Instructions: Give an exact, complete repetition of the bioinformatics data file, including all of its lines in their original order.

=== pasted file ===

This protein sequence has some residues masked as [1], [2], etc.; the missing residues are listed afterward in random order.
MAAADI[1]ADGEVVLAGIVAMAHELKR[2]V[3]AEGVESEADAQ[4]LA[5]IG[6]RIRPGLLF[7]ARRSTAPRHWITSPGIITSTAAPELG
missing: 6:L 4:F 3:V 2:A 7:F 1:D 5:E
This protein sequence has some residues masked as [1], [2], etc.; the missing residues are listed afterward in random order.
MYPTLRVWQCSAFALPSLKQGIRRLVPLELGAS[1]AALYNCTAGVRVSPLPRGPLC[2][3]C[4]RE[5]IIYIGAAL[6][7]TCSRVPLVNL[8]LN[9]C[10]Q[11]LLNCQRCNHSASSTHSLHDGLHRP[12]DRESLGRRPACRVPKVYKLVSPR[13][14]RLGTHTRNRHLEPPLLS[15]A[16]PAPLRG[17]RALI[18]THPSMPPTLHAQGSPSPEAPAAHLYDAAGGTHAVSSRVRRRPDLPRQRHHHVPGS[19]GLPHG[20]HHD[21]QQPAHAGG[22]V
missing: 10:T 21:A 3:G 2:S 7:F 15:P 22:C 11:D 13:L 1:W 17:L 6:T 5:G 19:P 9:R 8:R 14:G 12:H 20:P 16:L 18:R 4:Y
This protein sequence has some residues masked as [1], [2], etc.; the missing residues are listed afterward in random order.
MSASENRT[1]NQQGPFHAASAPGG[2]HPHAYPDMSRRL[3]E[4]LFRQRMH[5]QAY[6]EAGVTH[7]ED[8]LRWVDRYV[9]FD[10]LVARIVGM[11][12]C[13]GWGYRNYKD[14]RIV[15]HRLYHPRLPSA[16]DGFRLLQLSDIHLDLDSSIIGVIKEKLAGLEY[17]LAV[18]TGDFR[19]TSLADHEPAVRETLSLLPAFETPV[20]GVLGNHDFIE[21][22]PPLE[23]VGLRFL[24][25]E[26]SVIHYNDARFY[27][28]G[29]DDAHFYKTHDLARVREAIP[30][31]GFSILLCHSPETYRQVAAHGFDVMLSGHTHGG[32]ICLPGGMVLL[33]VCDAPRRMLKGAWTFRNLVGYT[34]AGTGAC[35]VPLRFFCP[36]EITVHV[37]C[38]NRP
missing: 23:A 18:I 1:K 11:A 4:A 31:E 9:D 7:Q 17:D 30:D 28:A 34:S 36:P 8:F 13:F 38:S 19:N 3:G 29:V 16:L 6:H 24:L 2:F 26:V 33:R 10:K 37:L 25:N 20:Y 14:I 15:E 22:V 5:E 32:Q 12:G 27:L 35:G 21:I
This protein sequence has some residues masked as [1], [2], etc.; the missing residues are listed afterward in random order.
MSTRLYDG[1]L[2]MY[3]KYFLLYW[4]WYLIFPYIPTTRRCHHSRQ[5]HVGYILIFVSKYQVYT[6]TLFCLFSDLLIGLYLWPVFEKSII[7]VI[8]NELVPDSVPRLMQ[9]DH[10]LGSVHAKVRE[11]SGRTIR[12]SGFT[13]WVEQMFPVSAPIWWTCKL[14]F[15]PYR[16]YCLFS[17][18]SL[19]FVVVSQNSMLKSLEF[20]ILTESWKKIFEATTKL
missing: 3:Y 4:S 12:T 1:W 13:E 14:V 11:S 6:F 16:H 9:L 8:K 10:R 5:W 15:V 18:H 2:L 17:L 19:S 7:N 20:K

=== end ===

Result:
This protein sequence has some residues masked as [1], [2], etc.; the missing residues are listed afterward in random order.
MAAADI[1]ADGEVVLAGIVAMAHELKR[2]V[3]AEGVESEADAQ[4]LA[5]IG[6]RIRPGLLF[7]ARRSTAPRHWITSPGIITSTAAPELG
missing: 6:L 4:F 3:V 2:A 7:F 1:D 5:E
This protein sequence has some residues masked as [1], [2], etc.; the missing residues are listed afterward in random order.
MYPTLRVWQCSAFALPSLKQGIRRLVPLELGAS[1]AALYNCTAGVRVSPLPRGPLC[2][3]C[4]RE[5]IIYIGAAL[6][7]TCSRVPLVNL[8]LN[9]C[10]Q[11]LLNCQRCNHSASSTHSLHDGLHRP[12]DRESLGRRPACRVPKVYKLVSPR[13][14]RLGTHTRNRHLEPPLLS[15]A[16]PAPLRG[17]RALI[18]THPSMPPTLHAQGSPSPEAPAAHLYDAAGGTHAVSSRVRRRPDLPRQRHHHVPGS[19]GLPHG[20]HHD[21]QQPAHAGG[22]V
missing: 10:T 21:A 3:G 2:S 7:F 15:P 22:C 11:D 13:L 1:W 17:L 6:T 5:G 19:P 9:R 8:R 14:G 12:H 20:P 16:L 18:R 4:Y
This protein sequence has some residues masked as [1], [2], etc.; the missing residues are listed afterward in random order.
MSASENRT[1]NQQGPFHAASAPGG[2]HPHAYPDMSRRL[3]E[4]LFRQRMH[5]QAY[6]EAGVTH[7]ED[8]LRWVDRYV[9]FD[10]LVARIVGM[11][12]C[13]GWGYRNYKD[14]RIV[15]HRLYHPRLPSA[16]DGFRLLQLSDIHLDLDSSIIGVIKEKLAGLEY[17]LAV[18]TGDFR[19]TSLADHEPAVRETLSLLPAFETPV[20]GVLGNHDFIE[21][22]PPLE[23]VGLRFL[24][25]E[26]SVIHYNDARFY[27][28]G[29]DDAHFYKTHDLARVREAIP[30][31]GFSILLCHSPETYRQVAAHGFDVMLSGHTHGG[32]ICLPGGMVLL[33]VCDAPRRMLKGAWTFRNLVGYT[34]AGTGAC[35]VPLRFFCP[36]EITVHV[37]C[38]NRP
missing: 23:A 18:I 1:K 11:A 4:A 31:E 9:D 7:Q 17:D 30:D 28:A 34:S 36:P 8:F 13:F 38:S 19:N 3:G 29:V 16:L 6:H 24:L 2:F 26:V 33:R 10:K 37:L 25:N 20:Y 14:I 15:E 22:V 5:E 32:Q 12:G 27:L 35:G 21:I
This protein sequence has some residues masked as [1], [2], etc.; the missing residues are listed afterward in random order.
MSTRLYDG[1]L[2]MY[3]KYFLLYW[4]WYLIFPYIPTTRRCHHSRQ[5]HVGYILIFVSKYQVYT[6]TLFCLFSDLLIGLYLWPVFEKSII[7]VI[8]NELVPDSVPRLMQ[9]DH[10]LGSVHAKVRE[11]SGRTIR[12]SGFT[13]WVEQMFPVSAPIWWTCKL[14]F[15]PYR[16]YCLFS[17][18]SL[19]FVVVSQNSMLKSLEF[20]ILTESWKKIFEATTKL
missing: 3:Y 4:S 12:T 1:W 13:E 14:V 11:S 6:F 16:H 9:L 8:K 10:R 5:W 15:V 18:H 2:L 17:L 19:S 7:N 20:K